Since 2012, the Ten Island Challenge has garnered much attention from clean energy stakeholders in the Caribbean. It is the brainchild of Richard Branson, the Carbon War Room and Christiana Figueres, Executive Director of the United Nations Framework Convention on Climate Change (UNFCCC), and aims fast-track the transition to renewable energy for targeted Caribbean island, reducing their dependency on fossil fuels.
Islands are important markets for new renewable energy projects, with lessons for other, larger markets.
There are likely to be few places that represent a more suitable market for homegrown renewable energy than the world’s island nations. Almost wholly reliant on imported fuel to support diesel-based power generation, islands face some of the world’s highest energy costs, as well as greater exposure to price volatility and supply disruptions. It is estimated that the average cost of electricity in the Caribbean for example, ranges from US$0.32 to US$0.65 per kWh, around five times that of the mainland United States.
Fossil fuels make up a large share of GDP in the Caribbean, and an especially costly share of operating expenses for the energy-intensive hospitality and tourism industries, often the driving force of many island economies.The stability and resiliency of energy supplies have also become critical, especially with the increasing vulnerability to the impacts of climate change.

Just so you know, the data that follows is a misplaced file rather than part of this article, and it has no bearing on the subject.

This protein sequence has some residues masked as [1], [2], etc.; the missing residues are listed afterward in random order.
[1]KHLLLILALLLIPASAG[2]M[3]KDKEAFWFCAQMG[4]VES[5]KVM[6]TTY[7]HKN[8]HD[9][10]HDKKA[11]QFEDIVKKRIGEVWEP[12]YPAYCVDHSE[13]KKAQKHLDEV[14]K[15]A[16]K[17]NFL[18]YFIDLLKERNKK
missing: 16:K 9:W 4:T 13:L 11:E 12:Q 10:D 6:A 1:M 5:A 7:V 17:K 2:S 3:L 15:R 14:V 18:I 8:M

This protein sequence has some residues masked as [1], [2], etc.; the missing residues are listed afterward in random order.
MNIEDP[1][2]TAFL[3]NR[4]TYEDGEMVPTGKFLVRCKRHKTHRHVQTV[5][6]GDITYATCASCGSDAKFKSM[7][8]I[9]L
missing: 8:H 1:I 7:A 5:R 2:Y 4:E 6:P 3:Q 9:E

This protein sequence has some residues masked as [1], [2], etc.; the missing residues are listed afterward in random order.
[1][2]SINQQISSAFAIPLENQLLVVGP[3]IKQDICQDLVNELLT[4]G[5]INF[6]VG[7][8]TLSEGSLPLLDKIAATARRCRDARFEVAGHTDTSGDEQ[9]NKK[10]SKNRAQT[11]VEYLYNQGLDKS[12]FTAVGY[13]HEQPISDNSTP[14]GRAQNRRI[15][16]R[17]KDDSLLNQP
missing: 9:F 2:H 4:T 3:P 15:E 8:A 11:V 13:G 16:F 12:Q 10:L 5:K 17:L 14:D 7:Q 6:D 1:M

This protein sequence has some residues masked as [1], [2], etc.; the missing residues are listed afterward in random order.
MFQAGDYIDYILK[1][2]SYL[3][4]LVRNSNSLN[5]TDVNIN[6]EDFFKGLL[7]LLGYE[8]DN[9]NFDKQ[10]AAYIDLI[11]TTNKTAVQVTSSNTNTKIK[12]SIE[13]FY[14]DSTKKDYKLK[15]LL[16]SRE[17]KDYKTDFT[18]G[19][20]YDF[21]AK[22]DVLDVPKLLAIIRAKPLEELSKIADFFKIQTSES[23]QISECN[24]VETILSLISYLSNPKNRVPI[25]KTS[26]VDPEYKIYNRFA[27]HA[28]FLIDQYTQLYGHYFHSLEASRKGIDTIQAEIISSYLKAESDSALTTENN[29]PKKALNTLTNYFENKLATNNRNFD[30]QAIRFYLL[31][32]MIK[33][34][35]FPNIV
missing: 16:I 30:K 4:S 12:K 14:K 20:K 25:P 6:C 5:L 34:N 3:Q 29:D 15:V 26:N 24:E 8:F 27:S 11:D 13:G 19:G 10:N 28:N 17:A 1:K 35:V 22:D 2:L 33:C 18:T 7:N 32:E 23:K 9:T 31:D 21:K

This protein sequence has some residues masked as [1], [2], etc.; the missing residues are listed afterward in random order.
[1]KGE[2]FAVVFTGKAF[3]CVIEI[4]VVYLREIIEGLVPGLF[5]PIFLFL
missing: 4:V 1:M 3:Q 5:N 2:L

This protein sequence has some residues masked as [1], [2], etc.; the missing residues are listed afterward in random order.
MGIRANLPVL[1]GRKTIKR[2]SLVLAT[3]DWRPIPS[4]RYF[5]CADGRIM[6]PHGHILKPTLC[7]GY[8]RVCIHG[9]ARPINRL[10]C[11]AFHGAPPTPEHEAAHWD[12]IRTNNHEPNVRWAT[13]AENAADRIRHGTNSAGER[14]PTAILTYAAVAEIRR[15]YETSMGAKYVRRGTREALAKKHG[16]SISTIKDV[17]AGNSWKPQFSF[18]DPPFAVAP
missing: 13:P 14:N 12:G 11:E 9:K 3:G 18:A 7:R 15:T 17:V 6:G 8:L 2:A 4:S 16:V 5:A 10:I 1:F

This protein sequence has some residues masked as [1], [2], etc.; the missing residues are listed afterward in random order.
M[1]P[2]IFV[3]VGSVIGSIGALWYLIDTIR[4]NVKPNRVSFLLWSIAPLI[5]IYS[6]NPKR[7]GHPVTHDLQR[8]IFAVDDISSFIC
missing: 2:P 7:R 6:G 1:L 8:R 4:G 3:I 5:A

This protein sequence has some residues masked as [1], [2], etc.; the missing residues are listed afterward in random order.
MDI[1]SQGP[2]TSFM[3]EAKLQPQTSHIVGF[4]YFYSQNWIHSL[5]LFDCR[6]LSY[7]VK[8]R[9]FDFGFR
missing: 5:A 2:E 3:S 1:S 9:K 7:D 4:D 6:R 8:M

Domestic renewable energy, particularly in the form of distributed generation that can circumvent the ageing power infrastructure, has become an economic, social and environmental imperative foremost island nations. That said, the ageing infrastructure on many islands, such as Puerto Rico, remains a significant obstacle.
Rocking the Boat
So what is holding the Caribbean back? Firstly, typically smaller renewables projects can result in relatively high upfront development cost on per kWh basis, and there is also some skepticism about the scale of the opportunity given the low energy demand of some islands in absolute terms compared with many mainland markets.
Secondly, the economic picture can be distorted. Venezuela’s Petro Caribe initiative, for example, creates an alliance with 17 Caribbean states to purchase oil on preferential payment terms, with exports to these markets accounting for more than 40 percent of their total energy consumption in 2013. While the terms of the initiative are expected to become less attractive as Venezuela battles its own fiscal deficit, anticipated revisions have been delayed, allowing members to draw on subsidized financing for another year. Relatively weak credit ratings and limited borrowing capacity across some Caribbean states also make it vital to get organizations such as the World Bank and OPIC on board to help arrange low-cost financing for energy ventures.
Thirdly, non-economic barriers such as community landownership and special constraints can make permitting and build-out at scale more challenging, while a tradition of vertically integrated and state-owned utilities weakens the incentive for competition. Many governments have been slow to reform their energy sectors and offer the fair market conditions for RE to flourish.
Help on the Horizon
It is tempting to write off island renewables as a niche investment for entrepreneurs and multilaterals. And yet, it is not that easy to ignore the opportunities. Warren Smith, President of the Caribbean Development Bank, claims the region is looking to attract as much as US$30b of investment to expand and upgrade the power sector, with potential to replace 4,750 MW of fossil fuel generation with renewables by 2019.